It needs to be a collective effort, and at ProCore we sponsor a young Kart driver with the aim of getting him and his friends excited about what engineering can do and what an incredible learning experience it can give.

Written by Lee Narraway

To find out about Luca Motorsport, sponsored by ProCore Solutions, click here

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Is it time to find a new job?

Leaving your job and finding new work can be terrifying, but if you’re facing any of these scenarios it could be time to consider looking for a new role…

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The Sunday feeling

That feeling of panic that it’s almost time to go back to work – you can’t face another week and you’re already willing the next weekend to begin.

We all get a case of the Mondays from time to time, but if even thinking about your job fills you with dread, it’s probably time to leave. Don’t keep telling yourself you’re having a bad week if what you really have is a job that’s a bad fit.

Your expectations of your position are not being met

It's really unfortunate when you work for a company that doesn't deliver on their promises. The requirements of the job should be clearly outlined by your boss beforehand.

Employees need to know why they are there, what they are supposed to do and should be excited to do it. If the role and expectations are not outlined properly, this could be a sign that better management is needed.

You’ve lost your motivation         

We all have days where we might be a less productive than we would care to admit, but have you been struggling to shake off the feeling of no motivation lately?

While you might not feel like it all the time, for the most part, you should feel inspired while you work at your job.

Even if you love the company, your boss, and your co-workers, it’s not worth the effort if you hate the work. Passion is a necessary ingredient for success. If you’re unenthusiastic or even indifferent about the work you do, it’s time to reassess your career.

You’re undervalued/there is no opportunity for growth

When you’ve worked really hard to hone a plethora of skills but they don’t fit the role, maybe you need a job where you can use your core skills. Remember, if you don’t use it, you lose it.

It isn’t wise to stick around in a company when they can't help you grow professionally - especially if you're an asset to the company. This could mean moving into a more senior position or growth in terms of learning and engaging in new challenges.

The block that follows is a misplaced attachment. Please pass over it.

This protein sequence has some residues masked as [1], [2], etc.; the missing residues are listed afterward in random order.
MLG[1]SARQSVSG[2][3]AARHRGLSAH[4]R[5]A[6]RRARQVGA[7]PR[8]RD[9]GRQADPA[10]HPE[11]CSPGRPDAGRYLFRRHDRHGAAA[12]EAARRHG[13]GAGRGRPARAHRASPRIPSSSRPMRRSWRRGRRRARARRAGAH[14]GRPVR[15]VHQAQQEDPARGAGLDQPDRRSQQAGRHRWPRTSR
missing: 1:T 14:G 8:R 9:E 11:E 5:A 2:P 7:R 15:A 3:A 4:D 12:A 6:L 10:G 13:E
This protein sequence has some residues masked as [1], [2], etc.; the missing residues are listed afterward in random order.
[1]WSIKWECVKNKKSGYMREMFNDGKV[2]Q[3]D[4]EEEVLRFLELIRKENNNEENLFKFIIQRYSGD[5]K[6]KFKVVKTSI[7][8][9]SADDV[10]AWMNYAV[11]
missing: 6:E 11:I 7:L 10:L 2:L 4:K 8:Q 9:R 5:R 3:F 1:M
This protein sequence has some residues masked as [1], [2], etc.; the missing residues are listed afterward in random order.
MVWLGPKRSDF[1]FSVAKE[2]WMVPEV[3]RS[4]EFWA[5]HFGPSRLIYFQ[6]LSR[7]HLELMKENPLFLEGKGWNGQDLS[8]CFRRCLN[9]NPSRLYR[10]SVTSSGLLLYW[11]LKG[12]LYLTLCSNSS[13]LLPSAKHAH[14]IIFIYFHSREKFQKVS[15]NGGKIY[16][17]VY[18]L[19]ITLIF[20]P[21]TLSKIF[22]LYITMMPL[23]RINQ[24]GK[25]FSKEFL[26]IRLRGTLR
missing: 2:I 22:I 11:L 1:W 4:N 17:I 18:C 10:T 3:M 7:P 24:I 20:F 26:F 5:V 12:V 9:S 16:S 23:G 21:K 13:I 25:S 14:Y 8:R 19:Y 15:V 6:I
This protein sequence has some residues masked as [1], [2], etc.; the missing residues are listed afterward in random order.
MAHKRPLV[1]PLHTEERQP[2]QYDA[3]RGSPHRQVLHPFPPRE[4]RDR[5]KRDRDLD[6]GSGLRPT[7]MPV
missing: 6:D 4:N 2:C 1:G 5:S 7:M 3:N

If you feel stuck in a holding pattern, where you constantly feel bored and disengaged, it might be a sign you've outgrown your position. If there's no opportunity to move up, it's probably time to move out.


You don’t get on with your boss.

While you don't need to be best friends with your boss, it's important to have a respectful relationship with him or her. There needs to be trust and you need to feel valued as an employee.

Bosses come and go, which is why conventional wisdom says that it’s best to just wait a bad boss out. But that’s not always the right move.

If you have a bad boss who’s well-liked by upper management, it may be time to leave. In addition to making you miserable every day, a two-faced manager who’s loved by the higher ups can wreak havoc on your career by taking credit for your work, bad-mouthing you to others, and blaming you for things that go wrong.

Your health is suffering.

A job is simply not worth affecting your health for; there are plenty of workplaces out there that care for their employees.

You want to work for a company that not only cares about your professional life, but your well-being as well. Going to work should not bring on a feeling of nausea and panic. An unhappy professional life can affect individual’s physical and mental health. If you feel regularly stressed out by work, it’s time to take a hard look at the environment and other options.


Your personal life is suffering.

As well as your health, your workplace can also have a negative impact on your personal life. Whether you work too many hours or you’re stressed and miserable when you come home, it’s time to leave when your job starts affecting your personal time and relationships.

Your values and the company’s values don’t match

You feel that there are ethical or moral differences in how the company and you believe the firm should operate; cultural differences; work ethic clashes, and so on. Perhaps its latest product is bad for the environment for example, and you are an avid environmentalist. Whatever the issue, you're morally misaligned with your employer, and it's an uncomfortable workplace setting.